“What’s miraculous about a spider’s web?” said Mrs. Arable. “I don’t see why you say a web is a miracle—it’s just a web.” “Ever try…
I have reason to believe that someone in my family tree attended a play at the Grand Opera House in Peoria, Illinois on Tuesday May 3, 1887. The evidence for this suspicion rests with a relic that has made its way to me as my mother ponders the next, less-cluttered, chapter of her life. Mounted on an old piece of cardboard and yellowed masking tape framed with dark wood under a thin piece of glass is a silky playbill announcing the performance of Edwin Booth in the role of William Shakespeare’s Hamlet.
On a recent visit, I recorded my mother walking around her Victorian home on one of the seven hills overlooking downtown Cincinnati and the Ohio River. In each clip, she describes the provenance of each item and its connection to our family; silver spoons, a quilt, a painting, a sculpture, a piece of old familiar furniture. In this way, she is ensuring that each item is properly associated with its back-story. She is also taking notes as to which of her children and others are best-suited to care for and appreciate them as she has.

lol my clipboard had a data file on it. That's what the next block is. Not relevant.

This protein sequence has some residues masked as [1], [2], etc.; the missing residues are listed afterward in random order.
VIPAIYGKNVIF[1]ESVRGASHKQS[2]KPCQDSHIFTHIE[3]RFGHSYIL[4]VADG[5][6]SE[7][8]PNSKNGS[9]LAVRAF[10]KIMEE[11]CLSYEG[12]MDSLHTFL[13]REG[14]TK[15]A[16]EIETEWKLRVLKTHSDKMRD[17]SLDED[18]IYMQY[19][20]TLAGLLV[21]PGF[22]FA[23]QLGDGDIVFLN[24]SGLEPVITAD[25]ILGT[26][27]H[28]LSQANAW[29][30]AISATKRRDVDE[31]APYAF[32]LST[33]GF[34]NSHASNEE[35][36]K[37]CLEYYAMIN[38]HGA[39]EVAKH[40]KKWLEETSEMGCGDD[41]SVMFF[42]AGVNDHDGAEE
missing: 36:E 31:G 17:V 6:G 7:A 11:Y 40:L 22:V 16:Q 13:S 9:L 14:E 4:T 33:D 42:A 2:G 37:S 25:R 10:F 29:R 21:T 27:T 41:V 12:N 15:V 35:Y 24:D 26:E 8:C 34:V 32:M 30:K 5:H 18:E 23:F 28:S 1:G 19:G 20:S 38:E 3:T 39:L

Actually, it was during this tour of her home that I admired the Edwin Booth playbill. A few months later, it arrived in the mail.
I’ve since learned that playbills printed on silk were typically reserved for special occasions. And, given that Edwin Booth was perhaps the greatest Shakespearian actor of the nineteenth century; his appearance in Peoria clearly rose to the level of silk.
Unfortunately for Edwin, at least as far as history is concerned, his celebrity has been dwarfed by his brother’s infamy. On the evening of April 14, 1865, John Wilkes Booth used a single-shot derringer handgun to shoot President Abraham Lincoln in the back of the head. Lincoln died the next morning, only six days after General Robert E. Lee had surrendered his Army of Virginia to General Ulysses S. Grant at Appomattox Courthouse, Virginia, ending the American Civil War; and, with it, the cessation of four years of carnage that had taken upwards of 620,000 American lives.*
Like many families of the era, loyalties were divided. Edwin was a staunch Unionist and supporter of abolition while John Wilkes fought aggressively for Southern secession. Having chosen the winning side in this struggle, despite the dastardly deed committed by his younger brother, Edwin continued to perform to broad acclaim for more than two decades following Lincoln’s death. And, given the silken nature of the playbill, I think we can at least count among the people of Peoria an audience full of those who did not hold Edwin accountable for the crime of his brother. (I am sure there is a lesson in this one, somewhere, but I am not sure exactly what it is. Luckily, I’ll have a reminder to what now evades me hanging on the wall.)